Under separate cover you will find letters from Ruth, Joyce and Edith.

Having these two patients at home has place a pretty heavy strain on mother, but she is bearing up exceedingly well. Fortunately Ruth did not come home until Keith was practically well again, so that mother did not have the two of them simultaneously.

Rex. is still away in Sydney, but we expect he may be back any day now. He has been away for three or four weeks.

The great event in Australia during recent days, was the opening of the Sydney Bridge. I have sent you a number of newspapers including a copy of the “Australasian” in which you will find illustrations of that Bridge and the account of the opening, which may interest you.

I have heard recently from Harry White, and also from John Cook. What has happened to Clive Glover? I have not had a word from him for a long time. Tell him a letter is overdue.

Dick Nitschke of Adelaide called in the other day as he as passing through to Sydney to the opening of the Bridge. He was also over here at the time that Holmesdale Nitschke was playing with the South Australian cricket team against Victoria. Holmesdale was been doing very well at representative cricket this year. Just the other day, against New South Wales, he made 119. Dick reports that the folk in South Australia are feeling the strain financially, specially in finding money for the building Edith is erecting in King William Street, Adelaide. I think he has put between 20,000 and 30,000 into it already and it is not yet finished.

We have had a number of special Finance Committee meetings recently, with the object of trying to find out in which directions we can increase our departmental revenues. I am afraid we have not got far, although various plans have been suggested which might be possible on trial. The Board will never meet our financial needs until they tackle an annual financial campaign. It is the only way to meet the position.

Ivor Burge is expecting between 30 and 40 fellows at Easter Camp. The main party will leave tonight. He is putting a lot of time into camp work and is doing a fine job. The Boys’ Department will not have an ordinary camp, but they have about 15 or 16 fellows who are spending the whole of the Easter period in doing odd jobs to the camp property at Shoreham.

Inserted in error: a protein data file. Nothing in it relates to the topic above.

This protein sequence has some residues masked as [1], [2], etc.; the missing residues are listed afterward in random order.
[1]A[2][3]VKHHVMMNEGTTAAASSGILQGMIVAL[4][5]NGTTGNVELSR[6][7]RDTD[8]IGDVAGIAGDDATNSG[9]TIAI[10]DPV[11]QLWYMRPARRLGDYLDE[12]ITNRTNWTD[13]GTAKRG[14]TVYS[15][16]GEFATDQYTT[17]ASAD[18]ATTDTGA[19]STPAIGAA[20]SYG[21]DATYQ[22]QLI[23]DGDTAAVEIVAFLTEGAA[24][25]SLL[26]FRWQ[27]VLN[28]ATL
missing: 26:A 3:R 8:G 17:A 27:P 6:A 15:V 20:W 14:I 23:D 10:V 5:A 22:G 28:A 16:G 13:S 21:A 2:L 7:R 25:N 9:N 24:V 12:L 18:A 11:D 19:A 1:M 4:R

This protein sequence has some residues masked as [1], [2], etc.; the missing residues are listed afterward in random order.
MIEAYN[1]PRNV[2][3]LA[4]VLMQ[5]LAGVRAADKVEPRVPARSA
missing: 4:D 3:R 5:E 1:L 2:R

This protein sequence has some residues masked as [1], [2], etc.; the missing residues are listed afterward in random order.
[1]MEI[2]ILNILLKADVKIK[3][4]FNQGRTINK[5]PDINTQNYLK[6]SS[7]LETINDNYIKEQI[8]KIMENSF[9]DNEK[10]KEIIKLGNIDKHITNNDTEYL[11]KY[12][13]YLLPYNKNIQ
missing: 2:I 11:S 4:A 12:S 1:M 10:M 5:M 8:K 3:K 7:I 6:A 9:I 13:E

Alf. Hines is still away on holiday and we do not expect him back until after Easter.

I have not been able to get any definite information concerning the Australian exhibit on the Chicago Exhibition, but hope to have it available for you shortly.

Last Sunday week I had a full church when I took, the Cricketers service at our own church. We had a splendid body of young fellows present and on the whole a most enjoyable gathering. Last Sunday I had a Sunday School Anniversary at Coburg. We had the Church packed 10 minutes before time of commencement. Scores of folk were turned away and here again we had a really good service.

I have a very busy time ahead of me in connection with Rotary Club work. We have the district conference at Geelong, April 14 to 18, and then at the end of April and the beginning of May the Rotary Boys’ and Girls’ Week. All of this is consuming a good deal of my leisure, but it is an interesting job, and I am glad to have a share in it. You did not tell me whether you called at the Rotary Club in Chicago. I think it would be a good thing for you to make that contact.

I must close now. You have our united love my boy. We sincerely hope your second term’s results will satisfy you. Please let us have all details as soon as you can. Time is slipping by very rapidly and it is difficult to imagine that you have been away over 9 months. We look forward to your letters with eagerness.

With much love from us all,
Yours affectionately,